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Footprints of War by David Biggs offers readers an intriguing new perspective on the long history of military conflict and occupation in central Vietnam by integrating environmental perspectives with more traditional military and political histories. The book is a welcome contribution to creating a richer local history of central Vietnam in the context of the wider Wars for Indochina and […]

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    What does international law have to do with the war in Ukraine?

What does international law have to do with the war in Ukraine?

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What is the relevance of international law to the war in Ukraine? Susan Marks discusses key aspects of the discourse around the ‘rules-based international order’.

With so much bloodshed and destruction and a huge Russian military convoy heading towards Kyiv, I find it hard to develop any kind of coherent perspective on what is going on in Ukraine and how international […]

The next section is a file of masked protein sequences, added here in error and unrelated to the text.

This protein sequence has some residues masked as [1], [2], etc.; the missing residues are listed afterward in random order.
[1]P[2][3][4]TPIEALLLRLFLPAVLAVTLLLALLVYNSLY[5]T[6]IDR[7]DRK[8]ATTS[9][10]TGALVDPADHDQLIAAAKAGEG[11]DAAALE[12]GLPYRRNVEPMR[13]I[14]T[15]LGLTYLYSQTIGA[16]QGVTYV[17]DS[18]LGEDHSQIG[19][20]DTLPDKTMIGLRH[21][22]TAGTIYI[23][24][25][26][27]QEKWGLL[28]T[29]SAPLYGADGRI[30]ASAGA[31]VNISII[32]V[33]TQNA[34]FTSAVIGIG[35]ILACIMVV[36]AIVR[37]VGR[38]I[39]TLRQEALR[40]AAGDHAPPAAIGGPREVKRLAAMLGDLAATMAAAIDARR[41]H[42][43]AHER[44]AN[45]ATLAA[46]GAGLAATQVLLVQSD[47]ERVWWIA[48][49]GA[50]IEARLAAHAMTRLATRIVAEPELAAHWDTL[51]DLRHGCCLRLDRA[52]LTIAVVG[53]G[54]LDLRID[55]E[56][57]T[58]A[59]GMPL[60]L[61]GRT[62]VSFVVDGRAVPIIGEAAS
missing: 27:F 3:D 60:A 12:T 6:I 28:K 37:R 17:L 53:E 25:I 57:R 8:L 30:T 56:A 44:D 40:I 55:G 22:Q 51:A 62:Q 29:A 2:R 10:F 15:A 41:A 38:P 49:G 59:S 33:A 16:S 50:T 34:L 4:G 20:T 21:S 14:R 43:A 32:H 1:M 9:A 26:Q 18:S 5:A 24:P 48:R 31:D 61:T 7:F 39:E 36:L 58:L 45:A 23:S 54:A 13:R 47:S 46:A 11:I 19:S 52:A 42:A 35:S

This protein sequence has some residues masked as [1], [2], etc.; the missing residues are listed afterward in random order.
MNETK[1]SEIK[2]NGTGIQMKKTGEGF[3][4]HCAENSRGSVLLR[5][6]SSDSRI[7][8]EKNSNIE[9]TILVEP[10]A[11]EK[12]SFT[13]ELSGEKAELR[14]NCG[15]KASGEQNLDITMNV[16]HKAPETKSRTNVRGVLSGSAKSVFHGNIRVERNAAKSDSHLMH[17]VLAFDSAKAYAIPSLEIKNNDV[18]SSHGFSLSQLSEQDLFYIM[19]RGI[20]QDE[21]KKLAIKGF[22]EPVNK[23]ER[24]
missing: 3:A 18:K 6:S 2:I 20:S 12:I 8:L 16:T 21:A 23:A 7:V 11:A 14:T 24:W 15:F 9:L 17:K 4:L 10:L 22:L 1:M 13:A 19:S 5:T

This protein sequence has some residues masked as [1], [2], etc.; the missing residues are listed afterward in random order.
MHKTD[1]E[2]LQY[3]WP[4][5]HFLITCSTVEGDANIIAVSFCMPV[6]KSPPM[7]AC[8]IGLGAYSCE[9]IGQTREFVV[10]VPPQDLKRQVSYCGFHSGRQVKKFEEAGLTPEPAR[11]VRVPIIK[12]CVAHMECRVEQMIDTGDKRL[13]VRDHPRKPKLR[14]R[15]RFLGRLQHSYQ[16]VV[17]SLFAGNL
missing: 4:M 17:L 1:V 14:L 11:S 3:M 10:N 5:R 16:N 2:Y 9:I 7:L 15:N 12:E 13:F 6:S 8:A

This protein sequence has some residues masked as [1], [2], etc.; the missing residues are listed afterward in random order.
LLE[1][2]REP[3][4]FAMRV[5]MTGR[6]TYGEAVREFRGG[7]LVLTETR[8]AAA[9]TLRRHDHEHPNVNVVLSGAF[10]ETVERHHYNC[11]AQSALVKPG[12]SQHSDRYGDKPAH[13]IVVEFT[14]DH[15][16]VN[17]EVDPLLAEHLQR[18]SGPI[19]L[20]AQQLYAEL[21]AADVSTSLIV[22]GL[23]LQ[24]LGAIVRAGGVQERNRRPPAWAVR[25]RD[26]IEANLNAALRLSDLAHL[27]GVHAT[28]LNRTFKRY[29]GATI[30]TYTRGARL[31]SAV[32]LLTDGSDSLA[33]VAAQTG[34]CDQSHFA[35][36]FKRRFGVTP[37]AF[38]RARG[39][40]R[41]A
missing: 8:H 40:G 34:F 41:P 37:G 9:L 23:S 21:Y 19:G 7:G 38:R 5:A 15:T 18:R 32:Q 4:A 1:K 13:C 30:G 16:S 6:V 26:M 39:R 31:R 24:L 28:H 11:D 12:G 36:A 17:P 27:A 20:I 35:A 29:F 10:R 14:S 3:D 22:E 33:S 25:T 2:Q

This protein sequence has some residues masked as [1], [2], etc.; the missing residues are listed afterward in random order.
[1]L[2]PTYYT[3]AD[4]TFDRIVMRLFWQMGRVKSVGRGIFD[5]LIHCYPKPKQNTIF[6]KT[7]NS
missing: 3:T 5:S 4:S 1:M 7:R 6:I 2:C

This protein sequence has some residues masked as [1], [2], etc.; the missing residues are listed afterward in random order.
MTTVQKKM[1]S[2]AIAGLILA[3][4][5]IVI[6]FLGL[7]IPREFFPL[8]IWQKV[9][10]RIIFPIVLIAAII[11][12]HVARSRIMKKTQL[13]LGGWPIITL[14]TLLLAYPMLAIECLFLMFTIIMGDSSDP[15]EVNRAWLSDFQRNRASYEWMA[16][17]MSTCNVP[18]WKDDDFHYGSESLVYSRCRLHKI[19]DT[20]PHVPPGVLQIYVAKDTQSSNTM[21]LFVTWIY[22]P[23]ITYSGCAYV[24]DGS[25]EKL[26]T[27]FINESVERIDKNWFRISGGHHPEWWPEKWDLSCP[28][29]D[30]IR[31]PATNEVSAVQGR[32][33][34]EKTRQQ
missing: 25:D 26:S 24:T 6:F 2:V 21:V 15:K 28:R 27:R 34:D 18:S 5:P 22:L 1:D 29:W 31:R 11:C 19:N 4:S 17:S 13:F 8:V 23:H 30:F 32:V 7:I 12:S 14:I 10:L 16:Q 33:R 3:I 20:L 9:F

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    What political science can tell us about Russia’s invasion of Ukraine  

What political science can tell us about Russia’s invasion of Ukraine  

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More than two weeks ago, Russia invaded Ukraine prompting international consternation at this violation of the liberal international order. Omar Shahabudin McDoom looks at how we can use political science to better understand the conflict. He writes on what it may mean for the liberal international order, the responsibility of the international community to intervene in such conflicts to […]

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    Economists discuss the economic fallout of Russia’s war in Ukraine

Economists discuss the economic fallout of Russia’s war in Ukraine

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What are the likely economic consequences of Russia’s invasion of Ukraine and the responses by the international community? The Initiative on Global Markets surveyed US and European economists in top universities, including LSE’s Christopher Pissarides and Ricardo Reis. They express their views on the potential fallout for the Russian economy, the European economy, the US dollar’s role as an international […]